By this time she had married a sailor, Jack Staines, was the mother of a young child, and had no intention of returning to bondage. Warned that another kidnapping initiative was brewing, she went into hiding. Washington's nephew returned to Mount Vernon empty-handed.
Judge had three children with Jack Staines and outlived them all. She taught herself to read and sought out a quiet, pious life. When interviewed by abolitionists in the 1840s, she was a pauper living in Greenland, N.H. And though George and Martha Washington had been dead for nearly half a century, she was still a fugitive slave, who could have been seized and returned to Virginia at any time.
An abolitionist asked her if, given the uncertainty and poverty of her life, she was sorry she had left Washington's comfortable household.
"No," she replied. "I am free, and have, I trust, been made a child of God by the means."
Oney Judge died at 75 on Feb. 25, 1848. On the 160th anniversary of her death earlier this year, Philadelphia lawyer Michael Coard and an organization he helped found, the Avenging the Ancestors Coalition, held a ceremony commemorating her death.
City Council and Mayor Nutter issued proclamations in her honor.
Coard spoke to the small crowd gathered at the site where the President's House once stood, where the nation's first laws were signed and where Oney Judge — utterly powerless, afraid and alone — had gathered up her dignity and refused to be given away as a wedding gift.
It was, Coard told those assembled, an extraordinary display of courage.
"She said, 'No!' "
Go to go.philly.com/presidentshouse for photos, video, audio and stories about the President's House excavation.
Enslaved at 6th and Market
George and Martha Washington's Philadelphia household numbered about 30, including family, 15 white indentured servants, several secretaries, and nine slaves. Pennsylvania had begun the gradual abolition of slavery in 1780 but freed only those born after the law took effect, and only when they reached the age of 28. Slaves brought to Pennsylvania, however, were deemed free after six months in residence; to circumvent that, Washington rotated slaves in and out. Those known to have lived in Philadelphia, who will be commemorated in the President's House memorial, were:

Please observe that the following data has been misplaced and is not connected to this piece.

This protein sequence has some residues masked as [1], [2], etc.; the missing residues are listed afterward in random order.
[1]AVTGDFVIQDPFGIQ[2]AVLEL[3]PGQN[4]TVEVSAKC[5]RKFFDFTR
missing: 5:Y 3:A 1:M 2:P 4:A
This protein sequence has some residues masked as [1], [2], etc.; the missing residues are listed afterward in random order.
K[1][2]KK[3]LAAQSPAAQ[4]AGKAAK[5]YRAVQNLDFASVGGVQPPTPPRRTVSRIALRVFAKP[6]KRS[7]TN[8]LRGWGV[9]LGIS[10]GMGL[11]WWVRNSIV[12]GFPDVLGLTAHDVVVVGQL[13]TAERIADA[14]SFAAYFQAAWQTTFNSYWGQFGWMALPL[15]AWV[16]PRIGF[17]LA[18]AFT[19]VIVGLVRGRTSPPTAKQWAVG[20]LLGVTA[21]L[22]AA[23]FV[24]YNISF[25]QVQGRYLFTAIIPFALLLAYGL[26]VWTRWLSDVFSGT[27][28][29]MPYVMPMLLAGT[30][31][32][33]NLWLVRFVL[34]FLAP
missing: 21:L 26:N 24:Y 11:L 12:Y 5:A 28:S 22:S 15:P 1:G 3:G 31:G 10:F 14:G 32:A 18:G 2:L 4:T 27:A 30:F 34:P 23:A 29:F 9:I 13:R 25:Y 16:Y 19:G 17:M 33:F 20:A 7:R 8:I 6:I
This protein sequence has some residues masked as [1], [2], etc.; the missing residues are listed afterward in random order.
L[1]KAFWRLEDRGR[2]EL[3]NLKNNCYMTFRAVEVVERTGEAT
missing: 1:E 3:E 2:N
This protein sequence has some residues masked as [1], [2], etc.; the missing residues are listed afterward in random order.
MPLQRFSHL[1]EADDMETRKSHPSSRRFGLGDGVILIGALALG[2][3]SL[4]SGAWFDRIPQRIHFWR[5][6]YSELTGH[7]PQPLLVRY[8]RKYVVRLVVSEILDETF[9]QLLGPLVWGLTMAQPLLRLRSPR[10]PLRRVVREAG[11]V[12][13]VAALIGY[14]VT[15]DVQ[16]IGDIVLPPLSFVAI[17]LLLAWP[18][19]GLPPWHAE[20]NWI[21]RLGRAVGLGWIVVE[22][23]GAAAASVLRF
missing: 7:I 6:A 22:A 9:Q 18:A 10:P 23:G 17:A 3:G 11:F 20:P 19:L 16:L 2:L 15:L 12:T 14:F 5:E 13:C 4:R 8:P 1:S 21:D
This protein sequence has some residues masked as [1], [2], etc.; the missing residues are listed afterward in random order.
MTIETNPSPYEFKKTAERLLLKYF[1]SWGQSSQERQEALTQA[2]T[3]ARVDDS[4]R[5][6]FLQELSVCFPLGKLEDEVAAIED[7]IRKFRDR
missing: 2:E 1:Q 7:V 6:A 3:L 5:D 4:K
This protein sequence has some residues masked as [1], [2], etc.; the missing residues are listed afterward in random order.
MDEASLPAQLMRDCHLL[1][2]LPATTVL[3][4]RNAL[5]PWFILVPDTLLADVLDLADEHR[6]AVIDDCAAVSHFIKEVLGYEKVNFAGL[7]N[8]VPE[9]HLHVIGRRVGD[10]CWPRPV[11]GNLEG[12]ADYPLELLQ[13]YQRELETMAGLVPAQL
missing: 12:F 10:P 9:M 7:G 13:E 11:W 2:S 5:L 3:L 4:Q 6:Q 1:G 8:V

Oney Judge, Martha Washington's personal servant. Escaped in 1796. More is known about her than any of the other enslaved household members because she gave interviews to abolitionist journals.
Hercules, Washington's renowned chef, who escaped about a year after Judge. He vanished without a trace.
Austin, Judge's half-brother, a stable worker thought to have slept in the quarters behind the house. He was thrown from a horse and killed in 1794.
Giles, a driver or a footman on Washington's carriages who, says historian Ed Lawler Jr., probably lived in President's House slave quarters. Injured early in the 1790s, he returned to Mount Vernon. There is no record of his death.
Paris, a young stable worker who probably lived in the Philadelphia slave quarters. According to Lawler, his "misbehavior" angered Washington, who sent him back to Mount Vernon. He died in 1794.
Richmond, Hercules' son and a kitchen worker in Philadelphia. His mother was Lame Alice, a Mount Vernon seamstress. While at Mount Vernon, Lawler says, he was caught stealing money, which Washington believed augured an escape attempt. Richmond was made a laborer, his subsequent life unknown.
Moll, a nanny for Martha Washington's children and possibly grandchildren.
Joe, a coachman in Philadelphia, whose presence in the presidential household Lawler discovered in 2004.
Christopher Sheels, Washington's personal servant. He was present when Washington died in 1799.
Homage to the 9
Avenging the Ancestors Coalition holds its annual July 3 event at the President's House, Sixth and Market Streets, on Thursday.
At 4:30 members will gather with local political figures for a reenactment of the lives of the nine enslaved Africans who lived there during George Washington's tenure. Information: 215-552-8751 or www.avengingtheancestors.com.